What to Do When you’re Struggling with Self-Worth


When would I ever be good enough?

Was I not worth it?

These were some of the thoughts my mind replayed over and over as I went through a breakup some years ago. Having my heart broken was a painful experience and with it came a flood of debilitating feelings — shock, sadness, regret and even anger.

But underneath this raging mix of emotions, something was shifting in my psyche. Deep inside, I could not reconcile the fact that I was loved by God to the fact that I felt so unloved and unworthy of love. After all, there had to be something wrong with me since the relationship didn’t work out, right? Because of this, my sense of self-worth was shaken.

What is Self-Worth?

Defined as “the sense of one’s own value or worth as a person,” self-worth does not hinge on achievements or possessions. Rather, it’s an inner conviction that you have a purpose here on earth, that you have value to offer and that you are worthwhile.

Self-worth should not be confused with self-esteem. The latter focuses on doing, while the former focuses on being. For example, improving our appearance, dressing style and our lifestyle choices can boost self-esteem. Self-worth, however, runs a lot deeper than that. In essence, it’s about how you perceive and value yourself. Low self-worth, as such, may lead to mental health issues like depression, anxiety or eating disorders.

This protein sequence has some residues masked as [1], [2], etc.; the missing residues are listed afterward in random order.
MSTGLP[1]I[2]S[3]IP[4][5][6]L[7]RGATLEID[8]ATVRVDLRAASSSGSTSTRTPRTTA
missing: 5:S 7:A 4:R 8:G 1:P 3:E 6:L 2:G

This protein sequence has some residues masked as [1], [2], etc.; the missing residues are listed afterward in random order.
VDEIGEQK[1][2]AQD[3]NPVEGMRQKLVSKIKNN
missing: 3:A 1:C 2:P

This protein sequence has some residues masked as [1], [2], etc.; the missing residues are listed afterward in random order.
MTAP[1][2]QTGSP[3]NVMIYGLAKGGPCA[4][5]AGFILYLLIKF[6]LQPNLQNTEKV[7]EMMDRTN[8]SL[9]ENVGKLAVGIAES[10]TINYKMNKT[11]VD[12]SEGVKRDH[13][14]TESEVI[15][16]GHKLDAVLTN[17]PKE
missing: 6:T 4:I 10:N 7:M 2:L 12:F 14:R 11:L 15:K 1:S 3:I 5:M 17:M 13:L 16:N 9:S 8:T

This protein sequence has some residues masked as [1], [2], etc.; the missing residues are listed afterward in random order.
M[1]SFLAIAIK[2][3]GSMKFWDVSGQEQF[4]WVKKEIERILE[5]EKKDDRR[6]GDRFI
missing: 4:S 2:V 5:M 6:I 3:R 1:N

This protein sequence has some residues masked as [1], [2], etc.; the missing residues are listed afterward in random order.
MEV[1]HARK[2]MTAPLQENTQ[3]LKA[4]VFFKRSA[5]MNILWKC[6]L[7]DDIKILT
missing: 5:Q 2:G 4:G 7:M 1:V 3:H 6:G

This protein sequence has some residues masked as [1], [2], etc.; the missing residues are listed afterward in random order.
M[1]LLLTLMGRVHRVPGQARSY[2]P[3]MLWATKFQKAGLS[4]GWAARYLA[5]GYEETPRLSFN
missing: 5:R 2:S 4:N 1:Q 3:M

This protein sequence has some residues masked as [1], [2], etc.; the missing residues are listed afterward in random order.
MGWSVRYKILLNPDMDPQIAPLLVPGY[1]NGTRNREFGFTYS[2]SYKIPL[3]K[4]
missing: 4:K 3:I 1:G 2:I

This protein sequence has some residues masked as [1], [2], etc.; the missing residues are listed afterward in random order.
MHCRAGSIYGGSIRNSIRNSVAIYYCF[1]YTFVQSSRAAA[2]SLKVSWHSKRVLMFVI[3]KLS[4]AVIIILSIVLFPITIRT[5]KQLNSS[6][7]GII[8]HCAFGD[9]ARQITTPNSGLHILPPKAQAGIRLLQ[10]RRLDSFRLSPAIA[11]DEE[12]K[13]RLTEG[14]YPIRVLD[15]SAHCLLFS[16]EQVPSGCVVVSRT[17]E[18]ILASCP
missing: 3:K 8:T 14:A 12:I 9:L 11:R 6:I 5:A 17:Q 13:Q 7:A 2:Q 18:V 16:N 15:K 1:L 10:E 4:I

Studies in Canada show that women are one of the most vulnerable groups to develop mental illnesses. A 2017 report by the Canadian research company Ipsos revealed that women reportedly suffer from depression and anxiety disorders more than men and also face the added risk of postpartum depression after childbirth.

Likewise, according to the Centre for Addiction and Mental Health in Toronto, women have higher rates of mood and anxiety disorders than men and attempt suicide three to four times more often than men. Women in the workplace are more likely to develop mental health issues. A 2015 study done by the Conference Board of Canada indicated over 53 per cent of all employed Canadians with mental illnesses were women.

What Affects Our Self-Worth?

Relationship breakdowns aren’t the only kinds of situations that may affect our sense of self-worth. Others may include body image and identity issues or facing unexpected setbacks like getting retrenched or fired.

Vancouver-based Bolivian musician Yare Vargas battled anorexia and bulimia a few years ago after she realized she was gaining weight. “When eating disorders start affecting your life, I compare it to an addiction, because you live and breathe by them,” she says.